1. How do Brits get 70%?
Prime Minister Boris Johnson said the boom would be 70 per cent more contagious than the alternative we already know. Johnson has this number Presentation by Eric Foles, a British epidemiologist at Imperial College London.
However, this number is only a starting point. There are researchers reporting an infection rate higher than the above 70 percent, but also researchers who now believe it is lower. Thus, the declared 70 percent is not certain, but a starting value.
The studies indicated are not yet public, and therefore cannot be verified yet. “It’s too early to say the exact percentage,” says Foles.
2. What do critics say?
So there is no certainty about the infection rate, not even in the UK. There are also virologists who are skeptical about the high infection rate. BBC spoke For example, Jonathan Ball, a virologist at the University of Nottingham. He says there is not yet enough general evidence to conclude that the new mutation is actually accelerating the spread of the disease.
Dutch virologists also do not dare to say that the mutation actually causes a much greater spread. For example, the virus can now often be caused by a major event in which many people are infected. Virologist Wim van der Poel of Wageningen University states that 70 per cent of those who report are “extremely short-sighted”. “We lack the data to prove it.”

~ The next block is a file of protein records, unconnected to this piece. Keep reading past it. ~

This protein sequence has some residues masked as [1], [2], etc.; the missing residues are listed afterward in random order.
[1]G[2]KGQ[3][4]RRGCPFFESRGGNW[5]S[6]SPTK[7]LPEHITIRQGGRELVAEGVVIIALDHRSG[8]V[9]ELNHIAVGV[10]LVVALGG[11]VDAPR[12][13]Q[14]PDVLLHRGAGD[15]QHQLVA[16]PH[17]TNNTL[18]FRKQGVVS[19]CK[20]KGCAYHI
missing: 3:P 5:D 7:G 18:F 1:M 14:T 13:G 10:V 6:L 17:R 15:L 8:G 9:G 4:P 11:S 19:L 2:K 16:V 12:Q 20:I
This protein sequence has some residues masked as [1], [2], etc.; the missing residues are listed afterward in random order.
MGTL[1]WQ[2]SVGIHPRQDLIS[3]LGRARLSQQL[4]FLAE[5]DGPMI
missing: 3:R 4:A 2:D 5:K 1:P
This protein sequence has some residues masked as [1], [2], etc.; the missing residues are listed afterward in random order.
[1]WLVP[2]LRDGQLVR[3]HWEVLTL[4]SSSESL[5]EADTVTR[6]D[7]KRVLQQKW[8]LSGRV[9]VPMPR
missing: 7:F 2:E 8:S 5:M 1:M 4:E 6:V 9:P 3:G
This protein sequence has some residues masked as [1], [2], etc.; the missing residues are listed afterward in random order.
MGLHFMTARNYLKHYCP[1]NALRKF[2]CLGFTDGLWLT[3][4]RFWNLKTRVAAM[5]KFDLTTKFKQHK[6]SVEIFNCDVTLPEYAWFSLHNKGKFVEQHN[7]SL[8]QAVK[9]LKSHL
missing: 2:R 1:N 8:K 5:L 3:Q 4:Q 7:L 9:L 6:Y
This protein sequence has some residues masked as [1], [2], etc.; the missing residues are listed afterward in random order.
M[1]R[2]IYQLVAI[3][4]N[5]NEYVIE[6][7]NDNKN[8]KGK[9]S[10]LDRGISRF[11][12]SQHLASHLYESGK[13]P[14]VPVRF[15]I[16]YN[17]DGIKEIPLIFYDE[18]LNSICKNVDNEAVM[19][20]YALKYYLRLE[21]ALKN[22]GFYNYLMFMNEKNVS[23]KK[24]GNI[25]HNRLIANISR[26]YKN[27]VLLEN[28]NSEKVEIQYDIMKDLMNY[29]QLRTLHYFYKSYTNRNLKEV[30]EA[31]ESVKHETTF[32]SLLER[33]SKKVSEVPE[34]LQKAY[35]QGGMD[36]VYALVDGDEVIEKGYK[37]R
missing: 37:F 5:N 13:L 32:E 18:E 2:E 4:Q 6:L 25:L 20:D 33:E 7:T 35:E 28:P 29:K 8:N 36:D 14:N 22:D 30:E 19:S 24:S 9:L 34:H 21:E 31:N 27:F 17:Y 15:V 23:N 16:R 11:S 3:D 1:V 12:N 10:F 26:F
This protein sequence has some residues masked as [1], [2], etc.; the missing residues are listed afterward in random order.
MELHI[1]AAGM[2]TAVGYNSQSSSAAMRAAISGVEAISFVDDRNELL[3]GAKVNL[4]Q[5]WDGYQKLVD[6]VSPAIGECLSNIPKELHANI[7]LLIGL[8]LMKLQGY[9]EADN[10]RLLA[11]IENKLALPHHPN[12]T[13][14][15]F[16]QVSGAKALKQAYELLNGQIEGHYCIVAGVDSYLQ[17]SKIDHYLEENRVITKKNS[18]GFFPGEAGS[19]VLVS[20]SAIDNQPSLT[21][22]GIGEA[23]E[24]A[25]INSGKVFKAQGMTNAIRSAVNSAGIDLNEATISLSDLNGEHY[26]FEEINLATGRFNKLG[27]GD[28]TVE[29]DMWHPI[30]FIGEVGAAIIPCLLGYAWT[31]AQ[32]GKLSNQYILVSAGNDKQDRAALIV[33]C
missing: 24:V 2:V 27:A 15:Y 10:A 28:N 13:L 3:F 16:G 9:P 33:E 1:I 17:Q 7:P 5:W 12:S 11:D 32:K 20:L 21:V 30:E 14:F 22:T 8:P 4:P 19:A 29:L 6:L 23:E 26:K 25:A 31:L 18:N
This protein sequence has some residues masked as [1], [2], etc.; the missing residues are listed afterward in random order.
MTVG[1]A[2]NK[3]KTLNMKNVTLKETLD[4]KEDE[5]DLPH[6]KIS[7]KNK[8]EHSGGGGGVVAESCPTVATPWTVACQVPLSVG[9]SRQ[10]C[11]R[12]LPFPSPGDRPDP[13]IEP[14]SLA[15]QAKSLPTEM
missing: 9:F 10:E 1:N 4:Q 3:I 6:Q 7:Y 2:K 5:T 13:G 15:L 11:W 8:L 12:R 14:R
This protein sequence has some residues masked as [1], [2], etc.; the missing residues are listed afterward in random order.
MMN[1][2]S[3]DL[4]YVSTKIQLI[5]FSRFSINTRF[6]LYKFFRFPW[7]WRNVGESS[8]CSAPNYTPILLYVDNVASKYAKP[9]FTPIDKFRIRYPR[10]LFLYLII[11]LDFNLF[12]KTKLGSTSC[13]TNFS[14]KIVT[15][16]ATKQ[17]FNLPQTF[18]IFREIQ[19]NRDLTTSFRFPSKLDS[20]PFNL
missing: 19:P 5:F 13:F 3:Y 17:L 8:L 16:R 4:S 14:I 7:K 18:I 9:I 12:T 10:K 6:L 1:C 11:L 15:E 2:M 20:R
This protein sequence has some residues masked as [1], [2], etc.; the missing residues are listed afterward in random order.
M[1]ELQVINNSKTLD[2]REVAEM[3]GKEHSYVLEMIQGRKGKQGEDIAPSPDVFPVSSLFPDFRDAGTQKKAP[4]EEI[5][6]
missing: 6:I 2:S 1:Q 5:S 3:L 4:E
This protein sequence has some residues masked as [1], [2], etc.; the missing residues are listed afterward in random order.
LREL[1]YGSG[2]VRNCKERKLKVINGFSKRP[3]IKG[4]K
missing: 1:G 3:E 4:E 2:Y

Van der Poel: “In order to identify this larger infection, you would actually have to do all kinds of experiments. In my opinion, it’s too early to prove that.”
In any case, the concern in the UK was reason enough to take action. It is now no longer possible for passengers to come to the Netherlands by plane, train or boat. Here is what Minister Hugo de Jong said yesterday after the flight ban came into effect:
3. How far has it really spread?
At least one person in the Netherlands has been affected by this mutation. It was the beginning of December, so it cannot be ruled out that the virus has already spread in the community. Marcel Levy, director of several hospitals in London, said yesterday that we should have no illusions. “This alternative has already appeared in the Netherlands. The virus respects neither borders nor a passport.”
Cases have also been reported in other countries. For example, Denmark and Australia have reported cases, according to Cabinet reports. But there is a possibility that it has already reached other countries.
4. What exactly do we know about this boom?
First analysis of The new variant has been published It will have many changes from the known variant. There are changes – and now technology – in the so-called spike protein, which the virus uses to penetrate our bodies.
The new variant will have such changes that get stuck more easily in our bodies and thus also infect us more easily. “This appears to be an important change,” Professor Nick Lowman of the Covid-19 Genomics UK consortium told the BBC.
5. How did the boom originate?
This is not clear, but it could be that the virus has mutated in a patient with a compromised immune system that cannot defeat the virus. Instead of dealing with the virus, the body becomes a place where the virus can mutate.
Virologist van der Poel agrees that this may have happened. “With a good immune system, the virus has less chance of settling in the patient. With a lowered immune system, this works, and as a result, more mutations occur spontaneously.
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